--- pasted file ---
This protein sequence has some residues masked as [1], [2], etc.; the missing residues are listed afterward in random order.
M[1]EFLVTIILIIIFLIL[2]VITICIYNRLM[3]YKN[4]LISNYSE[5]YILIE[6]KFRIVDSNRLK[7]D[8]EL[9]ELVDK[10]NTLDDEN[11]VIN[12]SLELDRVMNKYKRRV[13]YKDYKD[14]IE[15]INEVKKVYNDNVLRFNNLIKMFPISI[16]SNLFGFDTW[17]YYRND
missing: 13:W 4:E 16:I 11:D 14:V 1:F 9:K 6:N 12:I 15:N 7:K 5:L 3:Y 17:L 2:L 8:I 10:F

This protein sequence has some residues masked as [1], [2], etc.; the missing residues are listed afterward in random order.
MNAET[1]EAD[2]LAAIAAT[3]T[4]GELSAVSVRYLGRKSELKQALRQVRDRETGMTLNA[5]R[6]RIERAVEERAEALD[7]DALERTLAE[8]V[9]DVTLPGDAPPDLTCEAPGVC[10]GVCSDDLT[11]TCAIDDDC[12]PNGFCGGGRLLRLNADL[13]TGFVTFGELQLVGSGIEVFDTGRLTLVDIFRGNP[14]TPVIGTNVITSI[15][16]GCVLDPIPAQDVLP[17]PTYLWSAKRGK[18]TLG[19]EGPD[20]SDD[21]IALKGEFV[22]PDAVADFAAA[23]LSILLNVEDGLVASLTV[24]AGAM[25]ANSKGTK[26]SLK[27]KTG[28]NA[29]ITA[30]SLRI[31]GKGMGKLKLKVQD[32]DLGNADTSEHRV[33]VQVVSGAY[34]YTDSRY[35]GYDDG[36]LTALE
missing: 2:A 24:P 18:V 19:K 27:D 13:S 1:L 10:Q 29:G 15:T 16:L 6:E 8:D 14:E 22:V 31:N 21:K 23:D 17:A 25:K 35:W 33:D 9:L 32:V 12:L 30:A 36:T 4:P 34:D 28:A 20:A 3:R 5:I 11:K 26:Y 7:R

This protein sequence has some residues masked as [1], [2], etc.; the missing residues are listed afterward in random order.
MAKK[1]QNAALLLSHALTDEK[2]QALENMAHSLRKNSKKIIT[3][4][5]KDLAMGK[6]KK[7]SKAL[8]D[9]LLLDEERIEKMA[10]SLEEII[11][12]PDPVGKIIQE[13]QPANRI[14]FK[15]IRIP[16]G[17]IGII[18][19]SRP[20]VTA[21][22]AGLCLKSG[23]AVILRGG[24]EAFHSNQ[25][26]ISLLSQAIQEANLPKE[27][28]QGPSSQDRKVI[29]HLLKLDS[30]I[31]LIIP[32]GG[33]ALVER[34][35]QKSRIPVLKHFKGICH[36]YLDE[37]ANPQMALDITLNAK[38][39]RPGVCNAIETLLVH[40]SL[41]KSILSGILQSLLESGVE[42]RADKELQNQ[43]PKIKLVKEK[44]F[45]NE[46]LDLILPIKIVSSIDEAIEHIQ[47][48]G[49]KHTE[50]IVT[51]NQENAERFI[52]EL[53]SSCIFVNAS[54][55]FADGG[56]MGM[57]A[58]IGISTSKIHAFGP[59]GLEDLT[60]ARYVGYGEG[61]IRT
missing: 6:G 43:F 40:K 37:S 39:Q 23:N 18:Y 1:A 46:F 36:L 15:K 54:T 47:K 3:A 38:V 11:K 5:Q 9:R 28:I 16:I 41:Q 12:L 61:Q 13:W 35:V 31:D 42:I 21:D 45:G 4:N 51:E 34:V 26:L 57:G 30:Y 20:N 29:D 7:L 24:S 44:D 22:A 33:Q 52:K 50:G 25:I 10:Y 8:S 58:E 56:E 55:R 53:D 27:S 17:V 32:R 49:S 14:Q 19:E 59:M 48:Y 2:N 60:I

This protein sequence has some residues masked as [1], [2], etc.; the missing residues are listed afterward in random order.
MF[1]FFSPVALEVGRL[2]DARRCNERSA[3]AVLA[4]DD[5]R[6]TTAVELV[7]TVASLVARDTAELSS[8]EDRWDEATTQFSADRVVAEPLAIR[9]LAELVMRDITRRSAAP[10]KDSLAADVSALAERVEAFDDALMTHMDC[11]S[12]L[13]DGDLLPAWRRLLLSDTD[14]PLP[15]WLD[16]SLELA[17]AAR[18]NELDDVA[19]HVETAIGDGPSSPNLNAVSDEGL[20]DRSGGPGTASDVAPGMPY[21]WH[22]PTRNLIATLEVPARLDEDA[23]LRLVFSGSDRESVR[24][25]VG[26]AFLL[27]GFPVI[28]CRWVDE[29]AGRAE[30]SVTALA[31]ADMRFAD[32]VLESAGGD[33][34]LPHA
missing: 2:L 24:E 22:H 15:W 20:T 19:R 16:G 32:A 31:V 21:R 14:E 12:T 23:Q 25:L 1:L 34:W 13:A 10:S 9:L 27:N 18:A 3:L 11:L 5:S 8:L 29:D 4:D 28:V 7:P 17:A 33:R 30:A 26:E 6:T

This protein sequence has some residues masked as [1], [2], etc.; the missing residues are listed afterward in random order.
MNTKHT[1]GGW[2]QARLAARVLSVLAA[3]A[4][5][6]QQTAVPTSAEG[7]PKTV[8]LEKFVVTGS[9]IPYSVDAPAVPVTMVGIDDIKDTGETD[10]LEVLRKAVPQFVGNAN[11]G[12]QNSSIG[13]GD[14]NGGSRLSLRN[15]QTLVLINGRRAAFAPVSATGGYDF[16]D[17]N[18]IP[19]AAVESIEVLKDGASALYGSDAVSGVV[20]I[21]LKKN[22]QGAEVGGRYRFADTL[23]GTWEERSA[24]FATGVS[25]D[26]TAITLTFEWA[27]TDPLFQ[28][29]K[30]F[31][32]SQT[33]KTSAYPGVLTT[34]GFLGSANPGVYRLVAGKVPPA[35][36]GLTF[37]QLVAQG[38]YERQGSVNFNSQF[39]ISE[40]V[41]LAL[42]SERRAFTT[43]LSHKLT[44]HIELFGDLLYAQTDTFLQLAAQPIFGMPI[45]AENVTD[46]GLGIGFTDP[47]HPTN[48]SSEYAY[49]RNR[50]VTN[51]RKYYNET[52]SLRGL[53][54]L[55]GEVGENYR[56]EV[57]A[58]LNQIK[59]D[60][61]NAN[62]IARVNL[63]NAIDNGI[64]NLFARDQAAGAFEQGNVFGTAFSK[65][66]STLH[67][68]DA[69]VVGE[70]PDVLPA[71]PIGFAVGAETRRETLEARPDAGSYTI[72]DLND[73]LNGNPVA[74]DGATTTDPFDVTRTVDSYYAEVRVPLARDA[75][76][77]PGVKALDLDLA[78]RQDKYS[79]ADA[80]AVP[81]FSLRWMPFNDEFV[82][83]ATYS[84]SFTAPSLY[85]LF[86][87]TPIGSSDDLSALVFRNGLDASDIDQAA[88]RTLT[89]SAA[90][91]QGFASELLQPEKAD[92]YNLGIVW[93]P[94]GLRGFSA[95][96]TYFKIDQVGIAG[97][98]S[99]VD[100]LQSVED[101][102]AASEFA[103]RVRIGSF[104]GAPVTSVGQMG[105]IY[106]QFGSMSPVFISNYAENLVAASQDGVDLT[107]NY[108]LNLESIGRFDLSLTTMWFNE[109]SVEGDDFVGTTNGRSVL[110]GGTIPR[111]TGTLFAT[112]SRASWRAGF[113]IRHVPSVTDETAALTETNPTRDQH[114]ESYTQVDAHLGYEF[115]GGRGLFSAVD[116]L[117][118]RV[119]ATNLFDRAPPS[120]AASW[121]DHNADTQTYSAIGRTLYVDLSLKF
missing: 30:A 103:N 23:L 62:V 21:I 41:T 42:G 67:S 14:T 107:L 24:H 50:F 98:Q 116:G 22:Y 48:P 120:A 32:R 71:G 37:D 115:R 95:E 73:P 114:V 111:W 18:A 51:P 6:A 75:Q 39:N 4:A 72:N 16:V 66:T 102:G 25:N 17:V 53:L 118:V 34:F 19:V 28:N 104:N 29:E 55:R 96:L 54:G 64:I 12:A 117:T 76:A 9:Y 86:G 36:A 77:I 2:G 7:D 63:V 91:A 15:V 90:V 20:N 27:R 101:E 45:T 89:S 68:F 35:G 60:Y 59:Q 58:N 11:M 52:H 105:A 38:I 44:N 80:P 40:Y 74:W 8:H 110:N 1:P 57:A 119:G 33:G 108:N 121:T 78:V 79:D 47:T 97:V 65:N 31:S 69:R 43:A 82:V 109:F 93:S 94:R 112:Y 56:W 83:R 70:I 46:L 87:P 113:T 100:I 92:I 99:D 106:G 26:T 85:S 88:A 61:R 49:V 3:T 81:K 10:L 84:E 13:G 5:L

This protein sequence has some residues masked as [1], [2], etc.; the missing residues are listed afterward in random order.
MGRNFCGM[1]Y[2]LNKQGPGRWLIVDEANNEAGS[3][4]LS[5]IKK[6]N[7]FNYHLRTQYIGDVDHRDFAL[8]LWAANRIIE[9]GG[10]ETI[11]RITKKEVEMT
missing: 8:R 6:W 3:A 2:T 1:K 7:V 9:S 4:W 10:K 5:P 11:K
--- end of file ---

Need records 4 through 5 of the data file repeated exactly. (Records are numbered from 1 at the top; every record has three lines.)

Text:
This protein sequence has some residues masked as [1], [2], etc.; the missing residues are listed afterward in random order.
MF[1]FFSPVALEVGRL[2]DARRCNERSA[3]AVLA[4]DD[5]R[6]TTAVELV[7]TVASLVARDTAELSS[8]EDRWDEATTQFSADRVVAEPLAIR[9]LAELVMRDITRRSAAP[10]KDSLAADVSALAERVEAFDDALMTHMDC[11]S[12]L[13]DGDLLPAWRRLLLSDTD[14]PLP[15]WLD[16]SLELA[17]AAR[18]NELDDVA[19]HVETAIGDGPSSPNLNAVSDEGL[20]DRSGGPGTASDVAPGMPY[21]WH[22]PTRNLIATLEVPARLDEDA[23]LRLVFSGSDRESVR[24][25]VG[26]AFLL[27]GFPVI[28]CRWVDE[29]AGRAE[30]SVTALA[31]ADMRFAD[32]VLESAGGD[33][34]LPHA
missing: 2:L 24:E 22:H 15:W 20:T 19:R 16:G 32:A 31:V 21:R 14:E 12:T 23:Q 25:L 1:L 34:W 13:A 10:S 9:L 27:N 18:A 3:L 11:L 5:S 8:L 29:D 4:D 28:V 7:P 17:A 33:R 30:A 26:E 6:T

This protein sequence has some residues masked as [1], [2], etc.; the missing residues are listed afterward in random order.
MNTKHT[1]GGW[2]QARLAARVLSVLAA[3]A[4][5][6]QQTAVPTSAEG[7]PKTV[8]LEKFVVTGS[9]IPYSVDAPAVPVTMVGIDDIKDTGETD[10]LEVLRKAVPQFVGNAN[11]G[12]QNSSIG[13]GD[14]NGGSRLSLRN[15]QTLVLINGRRAAFAPVSATGGYDF[16]D[17]N[18]IP[19]AAVESIEVLKDGASALYGSDAVSGVV[20]I[21]LKKN[22]QGAEVGGRYRFADTL[23]GTWEERSA[24]FATGVS[25]D[26]TAITLTFEWA[27]TDPLFQ[28][29]K[30]F[31][32]SQT[33]KTSAYPGVLTT[34]GFLGSANPGVYRLVAGKVPPA[35][36]GLTF[37]QLVAQG[38]YERQGSVNFNSQF[39]ISE[40]V[41]LAL[42]SERRAFTT[43]LSHKLT[44]HIELFGDLLYAQTDTFLQLAAQPIFGMPI[45]AENVTD[46]GLGIGFTDP[47]HPTN[48]SSEYAY[49]RNR[50]VTN[51]RKYYNET[52]SLRGL[53][54]L[55]GEVGENYR[56]EV[57]A[58]LNQIK[59]D[60][61]NAN[62]IARVNL[63]NAIDNGI[64]NLFARDQAAGAFEQGNVFGTAFSK[65][66]STLH[67][68]DA[69]VVGE[70]PDVLPA[71]PIGFAVGAETRRETLEARPDAGSYTI[72]DLND[73]LNGNPVA[74]DGATTTDPFDVTRTVDSYYAEVRVPLARDA[75][76][77]PGVKALDLDLA[78]RQDKYS[79]ADA[80]AVP[81]FSLRWMPFNDEFV[82][83]ATYS[84]SFTAPSLY[85]LF[86][87]TPIGSSDDLSALVFRNGLDASDIDQAA[88]RTLT[89]SAA[90][91]QGFASELLQPEKAD[92]YNLGIVW[93]P[94]GLRGFSA[95][96]TYFKIDQVGIAG[97][98]S[99]VD[100]LQSVED[101][102]AASEFA[103]RVRIGSF[104]GAPVTSVGQMG[105]IY[106]QFGSMSPVFISNYAENLVAASQDGVDLT[107]NY[108]LNLESIGRFDLSLTTMWFNE[109]SVEGDDFVGTTNGRSVL[110]GGTIPR[111]TGTLFAT[112]SRASWRAGF[113]IRHVPSVTDETAALTETNPTRDQH[114]ESYTQVDAHLGYEF[115]GGRGLFSAVD[116]L[117][118]RV[119]ATNLFDRAPPS[120]AASW[121]DHNADTQTYSAIGRTLYVDLSLKF
missing: 30:A 103:N 23:L 62:V 21:I 41:T 42:G 67:S 14:T 107:L 24:H 50:F 98:Q 116:G 22:Y 48:P 120:A 32:R 71:G 37:D 115:R 95:E 73:P 114:V 111:W 18:A 51:P 6:A 75:Q 39:N 4:A 72:N 16:V 66:T 102:G 25:N 17:V 53:L 118:V 34:F 19:V 28:N 104:N 29:E 55:R 96:L 54:G 64:I 12:A 117:T 76:A 9:Y 86:G 36:A 77:I 2:G 7:D 63:V 91:A 15:V 90:V 20:N 27:R 101:E 45:T 89:S 68:F 35:G 60:Y 59:Q 58:N 11:M 52:H 105:A 38:I 44:N 80:P 40:Y 74:W 8:H 110:N 1:P 57:A 119:G 33:G 108:N 121:T 78:V 79:D 47:T 97:V 65:N 31:S 69:R 43:A 82:V 109:F 93:S 94:R 112:Y 56:W 83:R 70:I 46:L 87:P 113:T 100:I 92:I 99:D 106:G 26:T 85:S 88:A 61:R 49:V 3:T 81:K 10:L 84:E 13:G 5:L